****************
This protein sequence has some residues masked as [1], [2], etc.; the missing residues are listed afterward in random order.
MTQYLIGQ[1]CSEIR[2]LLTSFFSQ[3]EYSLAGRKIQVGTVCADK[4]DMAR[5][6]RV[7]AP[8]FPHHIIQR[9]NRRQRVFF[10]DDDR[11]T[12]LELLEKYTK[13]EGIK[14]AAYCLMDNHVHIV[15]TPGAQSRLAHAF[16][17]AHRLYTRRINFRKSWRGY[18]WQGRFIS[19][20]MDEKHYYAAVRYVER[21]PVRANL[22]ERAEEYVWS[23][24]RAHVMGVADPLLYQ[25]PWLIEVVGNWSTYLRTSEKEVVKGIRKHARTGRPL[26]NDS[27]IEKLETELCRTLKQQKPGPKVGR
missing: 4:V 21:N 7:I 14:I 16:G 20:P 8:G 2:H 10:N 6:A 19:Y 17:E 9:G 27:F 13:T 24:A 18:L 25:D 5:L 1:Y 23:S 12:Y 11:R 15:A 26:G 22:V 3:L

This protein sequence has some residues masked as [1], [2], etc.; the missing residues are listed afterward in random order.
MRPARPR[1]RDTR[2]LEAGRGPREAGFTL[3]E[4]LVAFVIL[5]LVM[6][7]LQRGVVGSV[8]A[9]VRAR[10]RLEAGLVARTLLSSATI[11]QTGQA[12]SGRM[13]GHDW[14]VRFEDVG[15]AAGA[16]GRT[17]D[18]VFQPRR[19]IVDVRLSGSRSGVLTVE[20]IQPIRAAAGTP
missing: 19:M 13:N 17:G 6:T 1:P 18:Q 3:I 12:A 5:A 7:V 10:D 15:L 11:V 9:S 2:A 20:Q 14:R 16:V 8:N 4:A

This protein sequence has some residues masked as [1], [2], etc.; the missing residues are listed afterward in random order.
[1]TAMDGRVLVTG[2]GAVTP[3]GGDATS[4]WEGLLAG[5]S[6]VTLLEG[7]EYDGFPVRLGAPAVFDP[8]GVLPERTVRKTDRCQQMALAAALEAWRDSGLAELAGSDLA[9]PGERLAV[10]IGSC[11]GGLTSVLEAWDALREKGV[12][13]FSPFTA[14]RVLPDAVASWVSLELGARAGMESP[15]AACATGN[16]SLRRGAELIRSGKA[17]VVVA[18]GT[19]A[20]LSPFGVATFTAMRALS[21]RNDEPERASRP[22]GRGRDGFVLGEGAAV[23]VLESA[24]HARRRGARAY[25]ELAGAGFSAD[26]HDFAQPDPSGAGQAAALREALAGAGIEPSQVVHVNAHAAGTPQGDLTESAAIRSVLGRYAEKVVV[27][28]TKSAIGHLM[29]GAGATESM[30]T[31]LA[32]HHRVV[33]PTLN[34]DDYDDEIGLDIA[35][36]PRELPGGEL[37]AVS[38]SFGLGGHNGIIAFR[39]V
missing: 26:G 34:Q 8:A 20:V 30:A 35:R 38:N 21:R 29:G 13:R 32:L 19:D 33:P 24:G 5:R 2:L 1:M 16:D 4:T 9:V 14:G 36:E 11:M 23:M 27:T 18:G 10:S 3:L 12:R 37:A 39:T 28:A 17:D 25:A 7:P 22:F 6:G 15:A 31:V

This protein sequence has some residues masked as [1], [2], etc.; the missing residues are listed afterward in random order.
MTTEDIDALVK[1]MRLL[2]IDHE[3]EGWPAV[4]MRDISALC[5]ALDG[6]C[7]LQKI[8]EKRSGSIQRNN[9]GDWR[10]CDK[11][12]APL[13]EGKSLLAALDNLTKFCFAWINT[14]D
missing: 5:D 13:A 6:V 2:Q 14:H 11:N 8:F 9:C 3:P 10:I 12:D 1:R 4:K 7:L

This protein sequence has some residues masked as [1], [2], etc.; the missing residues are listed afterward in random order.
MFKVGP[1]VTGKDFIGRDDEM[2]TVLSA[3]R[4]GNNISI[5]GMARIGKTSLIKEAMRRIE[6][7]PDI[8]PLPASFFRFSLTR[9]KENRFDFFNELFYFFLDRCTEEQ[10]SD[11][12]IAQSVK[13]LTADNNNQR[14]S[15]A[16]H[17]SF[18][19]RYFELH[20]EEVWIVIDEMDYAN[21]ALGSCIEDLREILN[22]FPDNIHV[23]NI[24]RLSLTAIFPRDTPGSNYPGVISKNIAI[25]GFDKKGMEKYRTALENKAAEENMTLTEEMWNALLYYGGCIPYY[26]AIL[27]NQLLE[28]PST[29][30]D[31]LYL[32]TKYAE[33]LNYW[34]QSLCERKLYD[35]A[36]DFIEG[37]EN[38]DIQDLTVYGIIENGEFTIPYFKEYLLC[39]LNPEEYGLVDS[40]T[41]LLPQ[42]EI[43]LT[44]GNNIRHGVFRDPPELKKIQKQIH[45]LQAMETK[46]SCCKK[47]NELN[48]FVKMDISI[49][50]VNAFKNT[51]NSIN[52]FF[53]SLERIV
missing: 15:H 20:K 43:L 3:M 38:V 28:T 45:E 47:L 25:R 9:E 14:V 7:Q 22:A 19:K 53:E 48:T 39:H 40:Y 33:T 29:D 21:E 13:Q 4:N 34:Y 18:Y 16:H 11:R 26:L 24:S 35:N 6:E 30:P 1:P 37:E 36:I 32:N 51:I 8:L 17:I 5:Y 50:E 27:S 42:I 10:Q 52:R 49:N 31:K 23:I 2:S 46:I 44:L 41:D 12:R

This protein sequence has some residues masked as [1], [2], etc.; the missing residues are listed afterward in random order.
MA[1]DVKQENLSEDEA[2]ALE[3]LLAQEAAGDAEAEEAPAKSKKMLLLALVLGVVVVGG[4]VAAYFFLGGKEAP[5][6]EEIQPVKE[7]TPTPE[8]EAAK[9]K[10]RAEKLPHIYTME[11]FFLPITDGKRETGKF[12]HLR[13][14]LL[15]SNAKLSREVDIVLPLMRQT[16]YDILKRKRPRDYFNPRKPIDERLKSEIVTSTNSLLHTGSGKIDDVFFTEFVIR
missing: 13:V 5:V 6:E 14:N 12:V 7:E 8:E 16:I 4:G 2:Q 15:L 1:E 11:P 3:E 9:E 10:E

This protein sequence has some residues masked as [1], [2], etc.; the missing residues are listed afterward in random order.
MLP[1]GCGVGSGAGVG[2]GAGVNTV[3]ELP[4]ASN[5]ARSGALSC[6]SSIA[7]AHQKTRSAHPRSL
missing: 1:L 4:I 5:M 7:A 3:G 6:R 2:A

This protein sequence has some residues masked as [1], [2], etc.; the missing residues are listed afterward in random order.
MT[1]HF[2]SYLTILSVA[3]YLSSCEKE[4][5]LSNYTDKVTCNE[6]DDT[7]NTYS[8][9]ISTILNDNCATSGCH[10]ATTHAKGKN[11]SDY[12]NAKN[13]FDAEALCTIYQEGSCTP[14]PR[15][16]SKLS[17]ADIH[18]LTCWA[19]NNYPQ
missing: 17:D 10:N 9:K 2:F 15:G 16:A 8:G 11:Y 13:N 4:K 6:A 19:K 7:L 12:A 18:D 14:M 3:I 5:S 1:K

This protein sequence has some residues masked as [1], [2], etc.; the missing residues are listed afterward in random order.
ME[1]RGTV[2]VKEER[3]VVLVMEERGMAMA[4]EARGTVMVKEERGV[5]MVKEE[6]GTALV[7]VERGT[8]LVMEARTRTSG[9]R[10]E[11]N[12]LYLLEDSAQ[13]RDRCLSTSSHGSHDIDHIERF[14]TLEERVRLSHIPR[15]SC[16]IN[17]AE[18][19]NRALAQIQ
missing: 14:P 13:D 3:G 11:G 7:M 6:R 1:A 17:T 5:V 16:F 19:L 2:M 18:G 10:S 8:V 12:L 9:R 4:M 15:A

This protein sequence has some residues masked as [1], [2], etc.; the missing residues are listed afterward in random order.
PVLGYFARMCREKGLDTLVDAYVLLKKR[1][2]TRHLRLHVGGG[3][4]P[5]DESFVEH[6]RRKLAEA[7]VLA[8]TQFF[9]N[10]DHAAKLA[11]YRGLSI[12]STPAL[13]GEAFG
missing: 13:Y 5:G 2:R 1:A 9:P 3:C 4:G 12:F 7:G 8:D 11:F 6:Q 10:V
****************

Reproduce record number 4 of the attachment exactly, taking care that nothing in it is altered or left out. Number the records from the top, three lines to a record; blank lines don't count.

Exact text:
This protein sequence has some residues masked as [1], [2], etc.; the missing residues are listed afterward in random order.
MTTEDIDALVK[1]MRLL[2]IDHE[3]EGWPAV[4]MRDISALC[5]ALDG[6]C[7]LQKI[8]EKRSGSIQRNN[9]GDWR[10]CDK[11][12]APL[13]EGKSLLAALDNLTKFCFAWINT[14]D
missing: 5:D 13:A 6:V 2:Q 14:H 11:N 8:F 9:C 3:P 10:I 12:D 1:R 4:K 7:L